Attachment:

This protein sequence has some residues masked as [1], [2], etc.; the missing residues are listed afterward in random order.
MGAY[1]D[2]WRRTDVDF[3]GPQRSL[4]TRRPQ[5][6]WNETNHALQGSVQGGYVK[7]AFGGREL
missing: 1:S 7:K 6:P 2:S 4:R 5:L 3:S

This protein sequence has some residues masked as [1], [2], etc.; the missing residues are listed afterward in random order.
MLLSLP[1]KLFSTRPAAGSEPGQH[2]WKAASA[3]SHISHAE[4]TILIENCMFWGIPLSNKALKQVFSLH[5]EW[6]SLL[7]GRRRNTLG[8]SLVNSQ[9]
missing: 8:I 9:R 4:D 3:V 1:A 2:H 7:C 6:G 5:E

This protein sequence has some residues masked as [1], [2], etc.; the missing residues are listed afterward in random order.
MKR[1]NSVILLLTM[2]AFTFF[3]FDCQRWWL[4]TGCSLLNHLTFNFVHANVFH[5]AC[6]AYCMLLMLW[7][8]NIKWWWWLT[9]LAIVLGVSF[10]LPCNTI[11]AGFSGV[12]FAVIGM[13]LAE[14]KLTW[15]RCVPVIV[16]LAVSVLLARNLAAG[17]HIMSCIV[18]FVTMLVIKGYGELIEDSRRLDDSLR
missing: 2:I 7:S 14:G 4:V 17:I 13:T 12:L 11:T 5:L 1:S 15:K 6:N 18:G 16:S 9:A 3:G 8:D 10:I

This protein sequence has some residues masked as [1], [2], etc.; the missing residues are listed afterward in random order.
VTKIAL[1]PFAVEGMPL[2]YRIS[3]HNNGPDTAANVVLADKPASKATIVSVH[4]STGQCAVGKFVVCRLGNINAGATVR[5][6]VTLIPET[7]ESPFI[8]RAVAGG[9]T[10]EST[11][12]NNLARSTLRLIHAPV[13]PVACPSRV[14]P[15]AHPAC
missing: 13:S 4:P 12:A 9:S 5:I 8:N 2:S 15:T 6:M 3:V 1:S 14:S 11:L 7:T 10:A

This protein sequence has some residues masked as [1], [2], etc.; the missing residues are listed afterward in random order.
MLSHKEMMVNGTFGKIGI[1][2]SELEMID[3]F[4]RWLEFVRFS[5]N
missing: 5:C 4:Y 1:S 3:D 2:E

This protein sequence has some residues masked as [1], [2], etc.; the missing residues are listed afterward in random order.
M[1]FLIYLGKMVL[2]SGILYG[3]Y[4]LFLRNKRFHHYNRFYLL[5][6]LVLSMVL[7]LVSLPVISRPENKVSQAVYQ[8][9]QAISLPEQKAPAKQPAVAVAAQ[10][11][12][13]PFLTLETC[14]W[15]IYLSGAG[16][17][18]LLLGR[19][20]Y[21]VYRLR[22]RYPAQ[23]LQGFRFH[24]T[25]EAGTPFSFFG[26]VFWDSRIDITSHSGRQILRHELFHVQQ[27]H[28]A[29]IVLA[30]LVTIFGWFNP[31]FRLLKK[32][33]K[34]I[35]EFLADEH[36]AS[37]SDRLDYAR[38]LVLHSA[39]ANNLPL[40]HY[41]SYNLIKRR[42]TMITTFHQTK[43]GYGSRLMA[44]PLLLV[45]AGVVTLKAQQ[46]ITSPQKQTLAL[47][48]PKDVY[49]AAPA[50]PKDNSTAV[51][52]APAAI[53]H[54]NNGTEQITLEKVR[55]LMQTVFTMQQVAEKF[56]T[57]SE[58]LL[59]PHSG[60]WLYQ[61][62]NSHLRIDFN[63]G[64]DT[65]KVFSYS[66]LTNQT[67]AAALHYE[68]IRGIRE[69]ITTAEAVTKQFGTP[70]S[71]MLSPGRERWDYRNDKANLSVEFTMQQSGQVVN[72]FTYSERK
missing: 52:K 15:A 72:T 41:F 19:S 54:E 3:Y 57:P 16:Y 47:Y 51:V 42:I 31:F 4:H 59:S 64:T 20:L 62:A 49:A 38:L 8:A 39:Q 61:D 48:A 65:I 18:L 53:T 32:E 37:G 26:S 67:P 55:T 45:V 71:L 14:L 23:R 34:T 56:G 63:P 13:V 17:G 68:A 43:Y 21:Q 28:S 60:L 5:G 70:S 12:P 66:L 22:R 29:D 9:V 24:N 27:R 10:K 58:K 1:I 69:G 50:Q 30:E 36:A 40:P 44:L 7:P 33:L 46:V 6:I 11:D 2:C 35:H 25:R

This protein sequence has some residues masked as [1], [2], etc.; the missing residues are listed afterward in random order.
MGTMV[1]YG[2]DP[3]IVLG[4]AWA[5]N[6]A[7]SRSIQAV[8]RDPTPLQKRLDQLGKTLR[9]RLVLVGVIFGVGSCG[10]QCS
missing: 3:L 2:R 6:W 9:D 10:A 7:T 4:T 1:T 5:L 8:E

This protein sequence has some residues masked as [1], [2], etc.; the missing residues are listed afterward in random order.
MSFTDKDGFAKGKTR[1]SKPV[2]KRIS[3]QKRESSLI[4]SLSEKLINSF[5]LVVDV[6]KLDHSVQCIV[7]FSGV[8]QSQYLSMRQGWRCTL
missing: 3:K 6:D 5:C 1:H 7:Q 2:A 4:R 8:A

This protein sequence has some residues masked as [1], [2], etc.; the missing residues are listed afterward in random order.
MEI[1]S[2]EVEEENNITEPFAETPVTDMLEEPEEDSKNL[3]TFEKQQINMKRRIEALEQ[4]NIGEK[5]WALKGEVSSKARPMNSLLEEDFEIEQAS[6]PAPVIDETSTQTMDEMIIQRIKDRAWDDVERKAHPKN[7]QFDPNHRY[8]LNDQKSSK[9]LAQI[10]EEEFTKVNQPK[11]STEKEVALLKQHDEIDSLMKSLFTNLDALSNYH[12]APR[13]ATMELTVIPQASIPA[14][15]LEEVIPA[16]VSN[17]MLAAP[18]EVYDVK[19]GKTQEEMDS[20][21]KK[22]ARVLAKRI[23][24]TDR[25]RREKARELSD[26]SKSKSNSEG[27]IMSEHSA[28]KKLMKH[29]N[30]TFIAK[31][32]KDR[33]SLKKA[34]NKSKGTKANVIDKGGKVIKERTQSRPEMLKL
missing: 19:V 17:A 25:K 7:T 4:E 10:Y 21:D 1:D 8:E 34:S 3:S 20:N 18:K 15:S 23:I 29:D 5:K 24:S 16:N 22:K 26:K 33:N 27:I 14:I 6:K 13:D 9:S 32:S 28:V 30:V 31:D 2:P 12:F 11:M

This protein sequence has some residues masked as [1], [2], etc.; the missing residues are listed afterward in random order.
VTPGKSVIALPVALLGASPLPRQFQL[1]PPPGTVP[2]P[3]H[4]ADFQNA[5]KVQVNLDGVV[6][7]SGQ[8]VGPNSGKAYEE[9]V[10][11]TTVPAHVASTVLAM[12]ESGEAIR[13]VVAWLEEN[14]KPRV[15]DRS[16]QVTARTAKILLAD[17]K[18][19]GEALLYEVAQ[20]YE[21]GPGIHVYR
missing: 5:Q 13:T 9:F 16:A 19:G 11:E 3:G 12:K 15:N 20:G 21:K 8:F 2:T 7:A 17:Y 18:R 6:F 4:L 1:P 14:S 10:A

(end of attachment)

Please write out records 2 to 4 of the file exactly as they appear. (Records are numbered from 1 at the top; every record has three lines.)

This protein sequence has some residues masked as [1], [2], etc.; the missing residues are listed afterward in random order.
MLLSLP[1]KLFSTRPAAGSEPGQH[2]WKAASA[3]SHISHAE[4]TILIENCMFWGIPLSNKALKQVFSLH[5]EW[6]SLL[7]GRRRNTLG[8]SLVNSQ[9]
missing: 8:I 9:R 4:D 3:V 1:A 2:H 7:C 6:G 5:E

This protein sequence has some residues masked as [1], [2], etc.; the missing residues are listed afterward in random order.
MKR[1]NSVILLLTM[2]AFTFF[3]FDCQRWWL[4]TGCSLLNHLTFNFVHANVFH[5]AC[6]AYCMLLMLW[7][8]NIKWWWWLT[9]LAIVLGVSF[10]LPCNTI[11]AGFSGV[12]FAVIGM[13]LAE[14]KLTW[15]RCVPVIV[16]LAVSVLLARNLAAG[17]HIMSCIV[18]FVTMLVIKGYGELIEDSRRLDDSLR
missing: 2:I 7:S 14:G 4:V 17:I 13:T 12:L 11:T 5:L 1:S 15:K 6:N 18:G 16:S 9:A 3:G 8:D 10:I

This protein sequence has some residues masked as [1], [2], etc.; the missing residues are listed afterward in random order.
VTKIAL[1]PFAVEGMPL[2]YRIS[3]HNNGPDTAANVVLADKPASKATIVSVH[4]STGQCAVGKFVVCRLGNINAGATVR[5][6]VTLIPET[7]ESPFI[8]RAVAGG[9]T[10]EST[11][12]NNLARSTLRLIHAPV[13]PVACPSRV[14]P[15]AHPAC
missing: 13:S 4:P 12:A 9:S 5:I 8:N 2:S 15:T 6:M 3:V 1:S 14:S 11:L 7:T 10:A